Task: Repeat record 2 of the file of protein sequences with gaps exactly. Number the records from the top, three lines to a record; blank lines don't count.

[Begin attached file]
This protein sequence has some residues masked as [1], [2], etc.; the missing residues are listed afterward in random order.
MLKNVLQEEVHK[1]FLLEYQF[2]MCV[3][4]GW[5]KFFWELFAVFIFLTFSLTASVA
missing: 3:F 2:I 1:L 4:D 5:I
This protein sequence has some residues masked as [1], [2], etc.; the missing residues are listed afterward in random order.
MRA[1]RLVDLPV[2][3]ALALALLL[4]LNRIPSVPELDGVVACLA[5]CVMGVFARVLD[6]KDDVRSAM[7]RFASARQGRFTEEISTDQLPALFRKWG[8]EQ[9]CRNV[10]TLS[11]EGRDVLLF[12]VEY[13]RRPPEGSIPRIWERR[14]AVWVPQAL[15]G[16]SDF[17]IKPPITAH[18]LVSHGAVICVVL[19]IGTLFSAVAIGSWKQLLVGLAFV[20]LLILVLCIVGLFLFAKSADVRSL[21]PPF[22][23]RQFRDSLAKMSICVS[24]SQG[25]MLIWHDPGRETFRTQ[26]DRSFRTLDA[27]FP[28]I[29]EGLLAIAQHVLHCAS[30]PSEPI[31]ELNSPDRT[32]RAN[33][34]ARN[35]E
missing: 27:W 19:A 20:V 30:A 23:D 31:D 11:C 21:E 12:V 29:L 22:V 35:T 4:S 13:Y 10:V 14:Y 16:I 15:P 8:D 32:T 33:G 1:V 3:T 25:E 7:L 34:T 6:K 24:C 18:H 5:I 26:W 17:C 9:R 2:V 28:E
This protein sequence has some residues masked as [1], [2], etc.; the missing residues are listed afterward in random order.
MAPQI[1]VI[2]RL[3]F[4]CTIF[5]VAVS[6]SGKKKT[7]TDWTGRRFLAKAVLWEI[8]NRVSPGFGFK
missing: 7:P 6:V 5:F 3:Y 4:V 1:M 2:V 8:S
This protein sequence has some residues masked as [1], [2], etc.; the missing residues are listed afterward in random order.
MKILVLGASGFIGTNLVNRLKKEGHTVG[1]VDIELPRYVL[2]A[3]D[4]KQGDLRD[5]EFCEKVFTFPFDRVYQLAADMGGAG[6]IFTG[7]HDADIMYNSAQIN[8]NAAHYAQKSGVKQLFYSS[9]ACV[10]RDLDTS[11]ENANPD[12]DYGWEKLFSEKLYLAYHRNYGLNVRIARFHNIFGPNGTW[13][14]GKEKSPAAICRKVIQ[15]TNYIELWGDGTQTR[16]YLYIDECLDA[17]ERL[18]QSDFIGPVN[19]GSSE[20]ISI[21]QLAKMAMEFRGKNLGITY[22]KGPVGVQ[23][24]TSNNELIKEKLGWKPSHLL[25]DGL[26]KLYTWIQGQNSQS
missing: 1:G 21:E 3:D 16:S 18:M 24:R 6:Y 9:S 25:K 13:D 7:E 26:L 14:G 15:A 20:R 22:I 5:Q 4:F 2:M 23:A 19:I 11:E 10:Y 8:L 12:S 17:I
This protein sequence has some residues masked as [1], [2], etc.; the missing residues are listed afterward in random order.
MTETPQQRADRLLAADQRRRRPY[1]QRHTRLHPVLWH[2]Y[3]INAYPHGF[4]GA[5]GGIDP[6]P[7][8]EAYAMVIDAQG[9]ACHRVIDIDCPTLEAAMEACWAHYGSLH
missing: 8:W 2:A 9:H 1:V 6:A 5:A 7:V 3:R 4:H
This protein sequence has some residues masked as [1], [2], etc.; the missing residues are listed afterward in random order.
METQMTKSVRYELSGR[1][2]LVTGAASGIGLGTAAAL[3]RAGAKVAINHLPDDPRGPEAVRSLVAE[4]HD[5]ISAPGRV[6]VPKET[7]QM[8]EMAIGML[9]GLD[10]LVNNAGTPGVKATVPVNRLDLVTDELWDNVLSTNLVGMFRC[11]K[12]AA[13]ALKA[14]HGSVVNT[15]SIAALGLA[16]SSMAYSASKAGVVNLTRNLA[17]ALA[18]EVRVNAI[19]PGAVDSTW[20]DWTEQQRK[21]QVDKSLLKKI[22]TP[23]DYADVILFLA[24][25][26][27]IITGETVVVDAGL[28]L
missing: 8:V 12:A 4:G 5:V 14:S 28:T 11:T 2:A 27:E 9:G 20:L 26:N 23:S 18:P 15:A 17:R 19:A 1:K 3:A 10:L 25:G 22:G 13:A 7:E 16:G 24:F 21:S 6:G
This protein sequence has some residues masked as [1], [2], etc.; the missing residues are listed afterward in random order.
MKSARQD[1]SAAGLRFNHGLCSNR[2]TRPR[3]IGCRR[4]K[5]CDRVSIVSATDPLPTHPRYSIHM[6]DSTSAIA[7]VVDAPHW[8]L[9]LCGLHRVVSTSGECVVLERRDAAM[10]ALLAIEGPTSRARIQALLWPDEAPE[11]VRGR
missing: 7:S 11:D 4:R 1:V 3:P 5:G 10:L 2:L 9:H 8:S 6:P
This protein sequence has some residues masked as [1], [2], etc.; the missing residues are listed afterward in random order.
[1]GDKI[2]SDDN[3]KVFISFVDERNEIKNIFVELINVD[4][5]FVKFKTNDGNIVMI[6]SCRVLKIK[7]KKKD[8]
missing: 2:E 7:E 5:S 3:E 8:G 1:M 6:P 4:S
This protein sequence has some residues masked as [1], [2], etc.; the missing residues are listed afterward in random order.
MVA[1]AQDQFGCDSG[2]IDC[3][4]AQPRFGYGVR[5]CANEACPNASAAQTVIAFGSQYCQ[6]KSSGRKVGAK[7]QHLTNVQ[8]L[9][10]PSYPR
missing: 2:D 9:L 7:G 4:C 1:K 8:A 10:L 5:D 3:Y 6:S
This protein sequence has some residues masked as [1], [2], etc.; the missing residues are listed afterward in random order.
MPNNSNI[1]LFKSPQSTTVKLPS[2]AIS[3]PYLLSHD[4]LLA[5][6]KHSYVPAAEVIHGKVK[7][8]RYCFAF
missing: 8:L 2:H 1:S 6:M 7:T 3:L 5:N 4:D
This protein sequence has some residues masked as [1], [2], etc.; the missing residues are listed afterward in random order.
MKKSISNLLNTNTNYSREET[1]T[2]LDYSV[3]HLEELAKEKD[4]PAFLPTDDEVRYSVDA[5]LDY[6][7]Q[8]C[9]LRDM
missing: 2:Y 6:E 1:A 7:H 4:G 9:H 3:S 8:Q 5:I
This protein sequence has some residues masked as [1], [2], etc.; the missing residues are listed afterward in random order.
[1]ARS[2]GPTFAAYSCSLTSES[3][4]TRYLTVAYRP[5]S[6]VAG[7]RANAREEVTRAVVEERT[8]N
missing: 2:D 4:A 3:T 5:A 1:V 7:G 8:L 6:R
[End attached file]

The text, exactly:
This protein sequence has some residues masked as [1], [2], etc.; the missing residues are listed afterward in random order.
MRA[1]RLVDLPV[2][3]ALALALLL[4]LNRIPSVPELDGVVACLA[5]CVMGVFARVLD[6]KDDVRSAM[7]RFASARQGRFTEEISTDQLPALFRKWG[8]EQ[9]CRNV[10]TLS[11]EGRDVLLF[12]VEY[13]RRPPEGSIPRIWERR[14]AVWVPQAL[15]G[16]SDF[17]IKPPITAH[18]LVSHGAVICVVL[19]IGTLFSAVAIGSWKQLLVGLAFV[20]LLILVLCIVGLFLFAKSADVRSL[21]PPF[22][23]RQFRDSLAKMSICVS[24]SQG[25]MLIWHDPGRETFRTQ[26]DRSFRTLDA[27]FP[28]I[29]EGLLAIAQHVLHCAS[30]PSEPI[31]ELNSPDRT[32]RAN[33][34]ARN[35]E
missing: 27:W 19:A 20:V 30:A 23:D 31:D 11:C 21:E 12:V 29:L 22:V 35:T 4:S 13:Y 10:V 14:Y 16:I 15:P 8:D 32:T 33:G 1:V 3:T 25:E 7:L 34:T 6:K 24:C 18:H 5:I 26:W 17:C 9:R 2:V 28:E